Vol 1 No 2 (2018)

Dermatology skin cancer applications: the future of healthcare provision?

Main Article Content

Maria Charalambides
mariacharalambides@hotmail.co.uk

Abstract

With 6.3 billion smartphone subscriptions estimated to be in use by 2021, the field of telemedicine and specifically teledermatology has begun a period of evolving growth and there is now widespread availability of skin cancer related dermatology applications (apps). The Aim of this review is to evaluate the benefits and limitations of skin cancer apps and teledermatology.

A variety of apps are available for public download. Examples of apps include teledermatology, photo storage, risk calculation, and educational apps. Apps that sent images directly to a dermatologist had the higher specificity and sensitivity (97% and 88% respectively). The second most effective apps (73% sensitivity and 83% specificity) use fractal theory analysis algorithms.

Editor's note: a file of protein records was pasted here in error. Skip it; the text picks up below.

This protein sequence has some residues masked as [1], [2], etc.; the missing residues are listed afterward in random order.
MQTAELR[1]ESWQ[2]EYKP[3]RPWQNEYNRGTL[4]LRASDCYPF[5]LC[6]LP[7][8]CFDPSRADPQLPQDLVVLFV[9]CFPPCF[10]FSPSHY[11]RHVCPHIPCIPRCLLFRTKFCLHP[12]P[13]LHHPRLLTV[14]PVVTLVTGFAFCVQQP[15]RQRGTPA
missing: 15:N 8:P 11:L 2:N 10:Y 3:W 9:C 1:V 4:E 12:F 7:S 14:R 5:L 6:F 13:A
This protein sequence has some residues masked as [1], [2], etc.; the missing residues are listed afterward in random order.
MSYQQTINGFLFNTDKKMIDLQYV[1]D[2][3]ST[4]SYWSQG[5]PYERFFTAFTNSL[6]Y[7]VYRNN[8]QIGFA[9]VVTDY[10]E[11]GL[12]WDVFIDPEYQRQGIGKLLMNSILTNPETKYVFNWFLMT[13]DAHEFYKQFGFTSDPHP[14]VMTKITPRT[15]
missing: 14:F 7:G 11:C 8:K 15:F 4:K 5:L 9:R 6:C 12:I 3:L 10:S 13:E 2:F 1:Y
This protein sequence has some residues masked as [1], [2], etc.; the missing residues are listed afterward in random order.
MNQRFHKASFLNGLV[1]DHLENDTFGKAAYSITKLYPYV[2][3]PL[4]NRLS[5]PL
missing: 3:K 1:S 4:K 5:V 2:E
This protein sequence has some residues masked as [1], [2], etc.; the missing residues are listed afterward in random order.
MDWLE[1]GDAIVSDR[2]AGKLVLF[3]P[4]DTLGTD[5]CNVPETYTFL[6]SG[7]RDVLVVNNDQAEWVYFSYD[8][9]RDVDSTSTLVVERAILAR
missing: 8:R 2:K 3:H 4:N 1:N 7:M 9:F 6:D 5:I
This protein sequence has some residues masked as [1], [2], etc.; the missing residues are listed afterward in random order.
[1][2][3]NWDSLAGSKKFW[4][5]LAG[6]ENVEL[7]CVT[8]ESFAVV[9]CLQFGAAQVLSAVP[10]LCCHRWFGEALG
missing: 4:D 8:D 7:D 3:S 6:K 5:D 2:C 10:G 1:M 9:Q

The benefits of teledermatology include education, encouragement of personal responsibility, effective triage, and provision of equitable services to remote areas. Early diagnosis results in up to 99% five-year survival, compared with 20% when diagnosed at stage 4. However, there is a lack of validation, regulation and scientific input into apps. Studies are required to evidence a safe and efficient teledermatology service in the UK.

As suggested by the British Association of Dermatology, teledermatology apps have benefits when integrated in care as a first step in early detection. Concerns regarding encryption of images and accountability for inaccurate diagnoses made by apps should be addressed. According to NICE, patients with potential skin malignancy should be seen in person by specialists. Therefore, apps can currently supplement but not substitute standard medical care.

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How to Cite
CHARALAMBIDES, Maria. Dermatology skin cancer applications: the future of healthcare provision?. Journal of the National Student Association of Medical Research, [S.l.], v. 1, n. 2, p. 45-49, jan. 2019. Available at: <http://journal.nsamr.ac.uk/index.php/jsamr/article/view/2018-1-2-charalambides>. Date accessed: 17 feb. 2019.
Section
Reviews

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